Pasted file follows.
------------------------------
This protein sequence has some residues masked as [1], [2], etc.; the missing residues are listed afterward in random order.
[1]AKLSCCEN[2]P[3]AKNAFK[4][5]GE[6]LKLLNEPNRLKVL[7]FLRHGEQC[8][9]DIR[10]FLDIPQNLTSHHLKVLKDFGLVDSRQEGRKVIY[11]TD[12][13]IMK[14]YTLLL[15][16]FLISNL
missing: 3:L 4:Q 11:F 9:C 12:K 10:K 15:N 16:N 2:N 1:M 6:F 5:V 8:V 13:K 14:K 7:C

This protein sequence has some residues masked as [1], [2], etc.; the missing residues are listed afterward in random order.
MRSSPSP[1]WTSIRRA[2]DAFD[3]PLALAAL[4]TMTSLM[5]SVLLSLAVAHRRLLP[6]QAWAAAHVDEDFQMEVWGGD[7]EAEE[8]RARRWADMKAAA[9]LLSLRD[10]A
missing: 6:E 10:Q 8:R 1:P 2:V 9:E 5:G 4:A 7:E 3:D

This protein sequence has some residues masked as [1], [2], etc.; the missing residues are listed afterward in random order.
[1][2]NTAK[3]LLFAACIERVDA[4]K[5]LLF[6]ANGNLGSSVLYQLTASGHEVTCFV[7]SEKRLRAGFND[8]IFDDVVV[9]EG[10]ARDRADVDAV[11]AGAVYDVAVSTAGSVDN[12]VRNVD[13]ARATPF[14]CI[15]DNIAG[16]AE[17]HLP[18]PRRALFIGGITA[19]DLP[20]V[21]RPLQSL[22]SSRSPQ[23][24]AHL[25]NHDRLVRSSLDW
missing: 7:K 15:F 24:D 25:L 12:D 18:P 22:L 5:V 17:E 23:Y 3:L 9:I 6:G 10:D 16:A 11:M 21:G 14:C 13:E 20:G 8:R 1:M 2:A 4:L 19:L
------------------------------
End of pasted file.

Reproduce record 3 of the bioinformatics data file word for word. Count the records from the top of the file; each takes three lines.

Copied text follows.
This protein sequence has some residues masked as [1], [2], etc.; the missing residues are listed afterward in random order.
[1][2]NTAK[3]LLFAACIERVDA[4]K[5]LLF[6]ANGNLGSSVLYQLTASGHEVTCFV[7]SEKRLRAGFND[8]IFDDVVV[9]EG[10]ARDRADVDAV[11]AGAVYDVAVSTAGSVDN[12]VRNVD[13]ARATPF[14]CI[15]DNIAG[16]AE[17]HLP[18]PRRALFIGGITA[19]DLP[20]V[21]RPLQSL[22]SSRSPQ[23][24]AHL[25]NHDRLVRSSLDW
missing: 7:K 15:F 24:D 25:L 12:D 18:P 22:L 5:V 17:E 23:Y 3:L 9:I 6:G 10:D 16:A 11:M 21:G 14:C 13:E 20:G 8:R 1:M 2:A 4:L 19:L